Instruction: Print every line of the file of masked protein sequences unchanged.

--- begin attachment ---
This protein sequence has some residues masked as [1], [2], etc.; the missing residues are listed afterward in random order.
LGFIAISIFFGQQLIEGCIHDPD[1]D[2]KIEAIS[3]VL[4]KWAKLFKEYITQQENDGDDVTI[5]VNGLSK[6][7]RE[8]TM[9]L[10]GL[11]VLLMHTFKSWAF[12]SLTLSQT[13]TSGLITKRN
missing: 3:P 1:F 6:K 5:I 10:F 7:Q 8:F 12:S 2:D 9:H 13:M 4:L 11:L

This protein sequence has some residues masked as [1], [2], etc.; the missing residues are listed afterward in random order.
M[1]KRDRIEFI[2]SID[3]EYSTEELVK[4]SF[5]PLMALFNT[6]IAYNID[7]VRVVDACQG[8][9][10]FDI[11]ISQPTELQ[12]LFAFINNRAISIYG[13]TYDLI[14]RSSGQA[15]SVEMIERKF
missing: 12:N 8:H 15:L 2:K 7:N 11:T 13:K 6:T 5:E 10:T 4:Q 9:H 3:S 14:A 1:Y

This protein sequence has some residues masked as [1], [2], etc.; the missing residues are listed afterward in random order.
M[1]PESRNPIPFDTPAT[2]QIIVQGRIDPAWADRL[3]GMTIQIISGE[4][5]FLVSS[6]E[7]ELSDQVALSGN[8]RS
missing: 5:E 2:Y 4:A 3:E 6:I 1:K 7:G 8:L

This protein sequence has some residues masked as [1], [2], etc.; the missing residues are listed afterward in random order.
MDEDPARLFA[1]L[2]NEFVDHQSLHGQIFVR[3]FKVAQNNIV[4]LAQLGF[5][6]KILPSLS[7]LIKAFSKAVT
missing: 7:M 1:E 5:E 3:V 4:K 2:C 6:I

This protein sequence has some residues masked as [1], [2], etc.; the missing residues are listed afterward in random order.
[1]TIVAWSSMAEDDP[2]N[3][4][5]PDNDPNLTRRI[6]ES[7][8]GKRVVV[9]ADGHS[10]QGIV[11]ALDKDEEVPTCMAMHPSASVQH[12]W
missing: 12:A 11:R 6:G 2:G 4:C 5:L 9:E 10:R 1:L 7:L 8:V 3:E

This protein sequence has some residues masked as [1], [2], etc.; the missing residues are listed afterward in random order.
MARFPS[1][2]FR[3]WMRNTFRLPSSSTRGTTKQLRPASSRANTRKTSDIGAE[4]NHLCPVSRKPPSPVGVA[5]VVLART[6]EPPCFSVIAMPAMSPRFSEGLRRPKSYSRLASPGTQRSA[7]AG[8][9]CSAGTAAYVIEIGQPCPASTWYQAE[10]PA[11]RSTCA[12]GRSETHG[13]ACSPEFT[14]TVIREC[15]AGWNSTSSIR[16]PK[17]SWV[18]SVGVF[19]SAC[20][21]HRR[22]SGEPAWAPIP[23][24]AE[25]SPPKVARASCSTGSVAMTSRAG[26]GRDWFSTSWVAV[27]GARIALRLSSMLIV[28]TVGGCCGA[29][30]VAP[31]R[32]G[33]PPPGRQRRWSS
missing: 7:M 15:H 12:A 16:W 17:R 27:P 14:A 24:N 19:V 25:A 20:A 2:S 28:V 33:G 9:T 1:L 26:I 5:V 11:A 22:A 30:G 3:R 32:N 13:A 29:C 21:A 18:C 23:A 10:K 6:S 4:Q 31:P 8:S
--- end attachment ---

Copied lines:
This protein sequence has some residues masked as [1], [2], etc.; the missing residues are listed afterward in random order.
LGFIAISIFFGQQLIEGCIHDPD[1]D[2]KIEAIS[3]VL[4]KWAKLFKEYITQQENDGDDVTI[5]VNGLSK[6][7]RE[8]TM[9]L[10]GL[11]VLLMHTFKSWAF[12]SLTLSQT[13]TSGLITKRN
missing: 3:P 1:F 6:K 5:I 10:F 7:Q 8:F 12:S 2:D 9:H 13:M 4:L 11:L

This protein sequence has some residues masked as [1], [2], etc.; the missing residues are listed afterward in random order.
M[1]KRDRIEFI[2]SID[3]EYSTEELVK[4]SF[5]PLMALFNT[6]IAYNID[7]VRVVDACQG[8][9][10]FDI[11]ISQPTELQ[12]LFAFINNRAISIYG[13]TYDLI[14]RSSGQA[15]SVEMIERKF
missing: 12:N 8:H 15:L 2:K 7:N 11:T 13:K 6:T 5:E 10:T 4:Q 9:H 3:S 14:A 1:Y

This protein sequence has some residues masked as [1], [2], etc.; the missing residues are listed afterward in random order.
M[1]PESRNPIPFDTPAT[2]QIIVQGRIDPAWADRL[3]GMTIQIISGE[4][5]FLVSS[6]E[7]ELSDQVALSGN[8]RS
missing: 5:E 2:Y 4:A 3:E 6:I 1:K 7:G 8:L

This protein sequence has some residues masked as [1], [2], etc.; the missing residues are listed afterward in random order.
MDEDPARLFA[1]L[2]NEFVDHQSLHGQIFVR[3]FKVAQNNIV[4]LAQLGF[5][6]KILPSLS[7]LIKAFSKAVT
missing: 7:M 1:E 5:E 3:V 4:K 2:C 6:I

This protein sequence has some residues masked as [1], [2], etc.; the missing residues are listed afterward in random order.
[1]TIVAWSSMAEDDP[2]N[3][4][5]PDNDPNLTRRI[6]ES[7][8]GKRVVV[9]ADGHS[10]QGIV[11]ALDKDEEVPTCMAMHPSASVQH[12]W
missing: 12:A 11:R 6:G 2:G 4:C 5:L 9:E 10:R 1:L 7:L 8:V 3:E

This protein sequence has some residues masked as [1], [2], etc.; the missing residues are listed afterward in random order.
MARFPS[1][2]FR[3]WMRNTFRLPSSSTRGTTKQLRPASSRANTRKTSDIGAE[4]NHLCPVSRKPPSPVGVA[5]VVLART[6]EPPCFSVIAMPAMSPRFSEGLRRPKSYSRLASPGTQRSA[7]AG[8][9]CSAGTAAYVIEIGQPCPASTWYQAE[10]PA[11]RSTCA[12]GRSETHG[13]ACSPEFT[14]TVIREC[15]AGWNSTSSIR[16]PK[17]SWV[18]SVGVF[19]SAC[20][21]HRR[22]SGEPAWAPIP[23][24]AE[25]SPPKVARASCSTGSVAMTSRAG[26]GRDWFSTSWVAV[27]GARIALRLSSMLIV[28]TVGGCCGA[29][30]VAP[31]R[32]G[33]PPPGRQRRWSS
missing: 7:M 15:H 12:A 16:W 17:R 27:P 14:A 24:N 19:V 25:A 20:A 2:S 28:V 33:G 9:T 1:L 26:I 5:V 11:A 22:A 30:G 3:R 32:N 13:A 29:C 21:A 18:C 23:A 10:K 6:S 4:Q 31:P 8:S